In theory, protecting your privileged attorney-client work product should be a straightforward and simple matter. In a new ruling out of Ohio, Inhalation Plastics, Inc. v. Medex Cardio-Pulmonary, Inc., (S.D. Ohio Aug. 28, 2012), all the defendants had to do was mark documents as confidential, and make sure not to produce them to opposing counsel. Instead, Medex, the producing party, sent about 7,500 documents to the plaintiffs and included 347 documents it had declared to be privileged.
WHOOPS. Unfortunately for them, once privileged documents are produced, it’s almost impossible to get them back. At a deposition, the plaintiffs introduced fourteen documents Medex argued should have been privileged. The defendant Medex panicked, arguing that the documents were “inadvertently produced, privileged communications” and had them sequestered during the deposition. They sought to claw them back, which in theory is a mechanism parties have agreed on to return privileged documents that are produced accidentally. However, in practice, the claw back provision is rarely enforced by the courts.
You Have to Earn Privilege
This case is a labor dispute in Ohio, whose privilege rules are the same as the federal standard. Privilege is an important protection, encouraging lawyers to communicate freely with clients. But since privilege narrows the amount of evidence that is discoverable, courts narrowly interpret the rules and put a heavy burden on the party invoking privilege, especially when they try to claim a document was accidentally produced.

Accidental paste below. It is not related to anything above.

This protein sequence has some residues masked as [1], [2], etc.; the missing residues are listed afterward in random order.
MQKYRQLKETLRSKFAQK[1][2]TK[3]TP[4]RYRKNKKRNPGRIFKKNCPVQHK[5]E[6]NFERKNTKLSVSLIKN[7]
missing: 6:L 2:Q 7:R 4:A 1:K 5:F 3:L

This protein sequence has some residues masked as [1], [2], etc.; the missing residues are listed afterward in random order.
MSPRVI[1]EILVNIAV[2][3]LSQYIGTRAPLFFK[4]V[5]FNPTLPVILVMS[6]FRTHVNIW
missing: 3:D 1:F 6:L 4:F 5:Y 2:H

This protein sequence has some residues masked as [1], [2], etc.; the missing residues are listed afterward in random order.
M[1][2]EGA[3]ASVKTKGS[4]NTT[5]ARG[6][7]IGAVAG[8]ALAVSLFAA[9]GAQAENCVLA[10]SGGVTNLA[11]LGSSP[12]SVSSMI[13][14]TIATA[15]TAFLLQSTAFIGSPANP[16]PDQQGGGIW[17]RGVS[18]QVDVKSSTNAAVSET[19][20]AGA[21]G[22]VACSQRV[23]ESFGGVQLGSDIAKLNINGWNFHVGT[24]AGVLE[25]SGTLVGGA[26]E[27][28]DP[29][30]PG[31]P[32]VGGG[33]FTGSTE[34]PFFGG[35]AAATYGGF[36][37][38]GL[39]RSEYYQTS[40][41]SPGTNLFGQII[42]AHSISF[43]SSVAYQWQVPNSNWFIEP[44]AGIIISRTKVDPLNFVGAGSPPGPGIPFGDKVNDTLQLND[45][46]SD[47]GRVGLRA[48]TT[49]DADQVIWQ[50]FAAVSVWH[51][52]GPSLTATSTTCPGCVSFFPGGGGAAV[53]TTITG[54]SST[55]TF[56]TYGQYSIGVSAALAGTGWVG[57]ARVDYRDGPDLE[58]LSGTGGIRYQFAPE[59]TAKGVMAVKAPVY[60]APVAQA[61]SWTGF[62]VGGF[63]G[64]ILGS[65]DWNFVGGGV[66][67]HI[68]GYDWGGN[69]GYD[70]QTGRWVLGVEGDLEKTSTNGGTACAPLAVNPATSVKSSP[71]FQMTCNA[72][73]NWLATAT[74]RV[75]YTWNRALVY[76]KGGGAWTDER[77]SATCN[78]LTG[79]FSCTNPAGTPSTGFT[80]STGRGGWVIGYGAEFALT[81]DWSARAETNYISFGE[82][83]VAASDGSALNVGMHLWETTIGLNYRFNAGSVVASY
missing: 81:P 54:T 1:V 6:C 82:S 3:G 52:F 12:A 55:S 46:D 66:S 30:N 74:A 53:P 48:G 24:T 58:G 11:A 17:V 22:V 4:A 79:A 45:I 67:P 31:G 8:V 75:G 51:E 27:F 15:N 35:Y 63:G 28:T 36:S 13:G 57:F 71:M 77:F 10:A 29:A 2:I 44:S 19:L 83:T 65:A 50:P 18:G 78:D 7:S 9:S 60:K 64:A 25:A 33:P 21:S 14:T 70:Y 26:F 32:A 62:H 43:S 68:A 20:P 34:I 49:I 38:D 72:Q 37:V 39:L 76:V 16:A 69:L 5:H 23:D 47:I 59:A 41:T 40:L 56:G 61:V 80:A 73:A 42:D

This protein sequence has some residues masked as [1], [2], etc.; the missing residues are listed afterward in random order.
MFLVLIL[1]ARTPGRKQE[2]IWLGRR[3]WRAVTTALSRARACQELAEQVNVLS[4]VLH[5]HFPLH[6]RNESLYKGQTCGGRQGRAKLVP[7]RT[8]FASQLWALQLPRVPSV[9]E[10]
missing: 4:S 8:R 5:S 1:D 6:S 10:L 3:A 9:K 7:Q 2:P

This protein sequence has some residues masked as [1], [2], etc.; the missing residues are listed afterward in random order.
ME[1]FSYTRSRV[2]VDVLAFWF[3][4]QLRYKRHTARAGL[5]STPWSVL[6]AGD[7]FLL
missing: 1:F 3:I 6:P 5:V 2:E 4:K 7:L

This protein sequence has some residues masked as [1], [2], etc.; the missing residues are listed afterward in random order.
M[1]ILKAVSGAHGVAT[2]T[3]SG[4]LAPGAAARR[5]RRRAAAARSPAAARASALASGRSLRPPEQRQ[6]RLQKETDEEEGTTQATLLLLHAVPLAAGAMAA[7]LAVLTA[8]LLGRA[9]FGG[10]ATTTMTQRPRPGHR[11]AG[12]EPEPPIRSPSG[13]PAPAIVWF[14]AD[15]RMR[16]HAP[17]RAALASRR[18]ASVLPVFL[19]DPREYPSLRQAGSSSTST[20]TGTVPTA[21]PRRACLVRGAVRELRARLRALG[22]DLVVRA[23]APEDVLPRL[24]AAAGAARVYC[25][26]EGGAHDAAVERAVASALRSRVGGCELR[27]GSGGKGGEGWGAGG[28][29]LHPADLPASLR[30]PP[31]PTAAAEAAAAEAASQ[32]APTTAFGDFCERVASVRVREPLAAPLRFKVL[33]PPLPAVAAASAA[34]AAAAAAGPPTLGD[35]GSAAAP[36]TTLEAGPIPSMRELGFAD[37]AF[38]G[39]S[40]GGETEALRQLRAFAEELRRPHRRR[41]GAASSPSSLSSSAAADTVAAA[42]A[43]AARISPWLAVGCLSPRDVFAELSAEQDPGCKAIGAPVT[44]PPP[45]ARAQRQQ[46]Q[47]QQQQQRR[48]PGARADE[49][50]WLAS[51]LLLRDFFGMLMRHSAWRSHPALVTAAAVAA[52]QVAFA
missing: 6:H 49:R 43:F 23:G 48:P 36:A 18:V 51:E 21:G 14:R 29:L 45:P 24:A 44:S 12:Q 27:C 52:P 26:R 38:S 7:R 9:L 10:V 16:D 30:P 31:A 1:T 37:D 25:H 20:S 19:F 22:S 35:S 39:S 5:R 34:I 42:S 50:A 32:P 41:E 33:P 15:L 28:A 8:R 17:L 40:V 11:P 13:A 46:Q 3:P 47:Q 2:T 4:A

More than 85,000 documents have been produced in this case, with 347 privileged documents that are under dispute for privilege waiver. The court agreed that many of these 347 documents were, in fact privileged. But now that these documents have been produced, Medex has to prove that they were accidentally produced, that they took reasonable steps to prevent disclosure, and they took prompt and reasonable steps to rectify the problem.
Would You Like Bacon With That?
How did this happen, and was it really an accident? Medex says that several attorneys reviewed document production before sending to opposing counsel. Despite this alleged effort, almost 1 of every 20 of the data in the collection was privileged. The court found it unbelievable that multiple levels of attorneys could have been so careless as to let so many privileged documents pass to opposing counsel. As a result, the judge did not believe the defendant lost the documents by accident, but more for lack of effort.
Even worse, the court ruled that Medex did not take sufficient steps to rectify the situation, since they could not produce a privilege log or other evidence of intent to protect privilege. Or, as the ruling puts it, “Medex did not take reasonable precautions to protect its privileged information, the number of documents disclosed is significant, no privilege log was provided at the time of disclosure, the contents of some of the documents may be relevant to the heart of the dispute, and Medex made insufficient attempts to mitigate its damage even after it learned of the disclosure.”
It’s not hard to see how Medex could accidentally produce these records. When sending thousands of documents to opposing counsel, one production happened to include privileged documents, around 5 percent of the total sent that day. In the middle of a hectic and high-pressure case, it’s hard to maintain several layers of review. But it is increasingly clear that once a failure to protect privilege happens, it’s almost impossible to undo the damage. This week, Nextpoint will discuss many of the ways that privilege can be waived. We will also offer a solution to the legal profession: A cost effective technology, built on new, patent-pending computer search techniques, that removes much of the element of human error in the production of data for litigation.